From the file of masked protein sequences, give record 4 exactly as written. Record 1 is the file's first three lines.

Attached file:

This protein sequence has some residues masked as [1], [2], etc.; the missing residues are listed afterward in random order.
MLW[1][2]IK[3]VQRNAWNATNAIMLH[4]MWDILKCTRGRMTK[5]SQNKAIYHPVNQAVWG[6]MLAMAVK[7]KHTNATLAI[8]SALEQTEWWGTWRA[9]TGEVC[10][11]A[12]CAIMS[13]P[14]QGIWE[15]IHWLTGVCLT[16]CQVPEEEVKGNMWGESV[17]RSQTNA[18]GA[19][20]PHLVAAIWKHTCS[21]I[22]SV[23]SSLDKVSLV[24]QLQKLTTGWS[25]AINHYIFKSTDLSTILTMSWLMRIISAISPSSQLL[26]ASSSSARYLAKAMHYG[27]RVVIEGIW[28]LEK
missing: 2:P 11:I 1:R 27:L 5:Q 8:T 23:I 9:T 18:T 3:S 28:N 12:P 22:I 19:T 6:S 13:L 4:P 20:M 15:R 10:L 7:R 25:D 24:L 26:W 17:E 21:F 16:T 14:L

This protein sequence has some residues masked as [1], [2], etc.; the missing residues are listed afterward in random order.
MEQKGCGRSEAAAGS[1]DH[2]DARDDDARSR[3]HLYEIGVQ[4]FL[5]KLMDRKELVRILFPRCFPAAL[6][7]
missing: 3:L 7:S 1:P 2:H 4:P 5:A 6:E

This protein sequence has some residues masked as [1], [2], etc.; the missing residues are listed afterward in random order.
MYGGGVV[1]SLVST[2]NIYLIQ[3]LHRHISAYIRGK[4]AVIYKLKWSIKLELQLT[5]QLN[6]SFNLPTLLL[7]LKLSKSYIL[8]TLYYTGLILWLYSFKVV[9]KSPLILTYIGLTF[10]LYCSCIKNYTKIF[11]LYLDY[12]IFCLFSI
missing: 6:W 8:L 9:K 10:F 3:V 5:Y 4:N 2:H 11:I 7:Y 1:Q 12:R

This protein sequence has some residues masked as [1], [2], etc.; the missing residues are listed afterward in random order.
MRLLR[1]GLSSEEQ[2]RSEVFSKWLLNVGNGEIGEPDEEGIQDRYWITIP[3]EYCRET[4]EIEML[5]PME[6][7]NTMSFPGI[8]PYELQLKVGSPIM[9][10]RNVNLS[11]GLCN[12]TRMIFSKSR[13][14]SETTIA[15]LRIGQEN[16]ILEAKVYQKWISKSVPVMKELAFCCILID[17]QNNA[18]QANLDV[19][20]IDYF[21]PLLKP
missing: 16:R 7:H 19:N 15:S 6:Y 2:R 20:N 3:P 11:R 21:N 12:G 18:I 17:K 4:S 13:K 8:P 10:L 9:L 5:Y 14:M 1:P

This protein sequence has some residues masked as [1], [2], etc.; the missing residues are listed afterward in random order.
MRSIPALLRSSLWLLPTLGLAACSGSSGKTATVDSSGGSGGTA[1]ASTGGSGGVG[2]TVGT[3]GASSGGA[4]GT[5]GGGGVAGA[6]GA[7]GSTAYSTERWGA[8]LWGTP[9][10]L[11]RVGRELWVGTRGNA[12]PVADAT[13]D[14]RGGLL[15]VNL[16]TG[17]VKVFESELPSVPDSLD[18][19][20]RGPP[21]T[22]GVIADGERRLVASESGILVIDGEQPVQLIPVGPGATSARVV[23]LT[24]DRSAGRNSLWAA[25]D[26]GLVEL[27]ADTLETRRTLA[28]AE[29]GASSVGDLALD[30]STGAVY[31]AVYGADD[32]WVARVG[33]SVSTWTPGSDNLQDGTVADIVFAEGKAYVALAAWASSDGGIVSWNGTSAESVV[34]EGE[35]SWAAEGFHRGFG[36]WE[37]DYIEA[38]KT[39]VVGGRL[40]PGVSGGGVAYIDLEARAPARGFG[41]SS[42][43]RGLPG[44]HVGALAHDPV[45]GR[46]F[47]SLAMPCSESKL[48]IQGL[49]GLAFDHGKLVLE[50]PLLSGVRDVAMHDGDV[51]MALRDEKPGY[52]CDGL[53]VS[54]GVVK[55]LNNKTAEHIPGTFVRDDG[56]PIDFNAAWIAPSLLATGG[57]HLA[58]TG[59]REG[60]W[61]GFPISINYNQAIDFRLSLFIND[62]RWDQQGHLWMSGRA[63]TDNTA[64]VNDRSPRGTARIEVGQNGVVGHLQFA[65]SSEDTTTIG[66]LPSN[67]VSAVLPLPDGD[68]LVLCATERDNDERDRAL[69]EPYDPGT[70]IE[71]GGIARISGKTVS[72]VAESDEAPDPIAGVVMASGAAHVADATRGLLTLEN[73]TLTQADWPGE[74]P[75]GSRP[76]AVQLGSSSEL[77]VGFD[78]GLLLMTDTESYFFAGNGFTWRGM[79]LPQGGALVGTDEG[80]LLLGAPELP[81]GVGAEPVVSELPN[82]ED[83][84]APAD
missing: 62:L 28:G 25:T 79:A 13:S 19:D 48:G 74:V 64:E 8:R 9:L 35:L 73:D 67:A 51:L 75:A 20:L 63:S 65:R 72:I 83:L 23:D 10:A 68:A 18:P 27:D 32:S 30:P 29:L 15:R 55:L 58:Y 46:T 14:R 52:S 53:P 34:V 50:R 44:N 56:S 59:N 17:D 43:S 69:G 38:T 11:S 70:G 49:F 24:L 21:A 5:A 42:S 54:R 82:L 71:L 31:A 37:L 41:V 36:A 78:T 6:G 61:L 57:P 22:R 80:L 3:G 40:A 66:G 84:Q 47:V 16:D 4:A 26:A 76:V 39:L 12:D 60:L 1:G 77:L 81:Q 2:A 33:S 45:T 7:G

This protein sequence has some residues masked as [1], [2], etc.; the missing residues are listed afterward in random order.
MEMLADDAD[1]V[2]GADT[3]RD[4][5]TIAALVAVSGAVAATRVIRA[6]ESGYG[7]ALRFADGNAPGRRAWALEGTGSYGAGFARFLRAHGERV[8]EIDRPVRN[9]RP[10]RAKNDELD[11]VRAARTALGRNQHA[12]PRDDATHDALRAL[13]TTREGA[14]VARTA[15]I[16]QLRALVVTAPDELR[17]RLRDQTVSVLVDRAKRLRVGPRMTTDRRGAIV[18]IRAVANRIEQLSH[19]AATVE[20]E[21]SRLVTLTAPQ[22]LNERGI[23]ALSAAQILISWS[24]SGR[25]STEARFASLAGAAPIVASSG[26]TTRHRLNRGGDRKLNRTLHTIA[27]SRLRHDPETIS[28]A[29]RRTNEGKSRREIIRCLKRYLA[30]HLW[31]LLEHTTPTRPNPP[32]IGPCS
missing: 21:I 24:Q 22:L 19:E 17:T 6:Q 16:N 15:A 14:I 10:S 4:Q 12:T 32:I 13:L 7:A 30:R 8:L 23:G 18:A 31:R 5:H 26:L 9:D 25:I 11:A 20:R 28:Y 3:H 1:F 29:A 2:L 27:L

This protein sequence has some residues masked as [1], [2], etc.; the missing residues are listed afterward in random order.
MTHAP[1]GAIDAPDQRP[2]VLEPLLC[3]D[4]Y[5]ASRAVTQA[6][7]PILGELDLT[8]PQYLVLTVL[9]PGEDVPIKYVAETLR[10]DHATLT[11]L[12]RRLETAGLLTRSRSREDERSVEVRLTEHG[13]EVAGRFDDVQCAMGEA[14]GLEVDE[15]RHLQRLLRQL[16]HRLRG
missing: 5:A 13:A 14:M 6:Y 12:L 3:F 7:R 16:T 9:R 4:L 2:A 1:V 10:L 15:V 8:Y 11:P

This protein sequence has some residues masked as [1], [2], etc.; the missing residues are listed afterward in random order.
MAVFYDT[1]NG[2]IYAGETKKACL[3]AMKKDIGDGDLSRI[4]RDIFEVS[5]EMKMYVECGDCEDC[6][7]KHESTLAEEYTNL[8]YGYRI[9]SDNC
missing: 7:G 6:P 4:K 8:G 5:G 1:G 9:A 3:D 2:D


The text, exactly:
This protein sequence has some residues masked as [1], [2], etc.; the missing residues are listed afterward in random order.
MRLLR[1]GLSSEEQ[2]RSEVFSKWLLNVGNGEIGEPDEEGIQDRYWITIP[3]EYCRET[4]EIEML[5]PME[6][7]NTMSFPGI[8]PYELQLKVGSPIM[9][10]RNVNLS[11]GLCN[12]TRMIFSKSR[13][14]SETTIA[15]LRIGQEN[16]ILEAKVYQKWISKSVPVMKELAFCCILID[17]QNNA[18]QANLDV[19][20]IDYF[21]PLLKP
missing: 16:R 7:H 19:N 15:S 6:Y 2:R 20:N 3:P 11:R 21:N 12:G 18:I 17:K 4:S 13:K 8:P 10:L 9:L 5:Y 14:M 1:P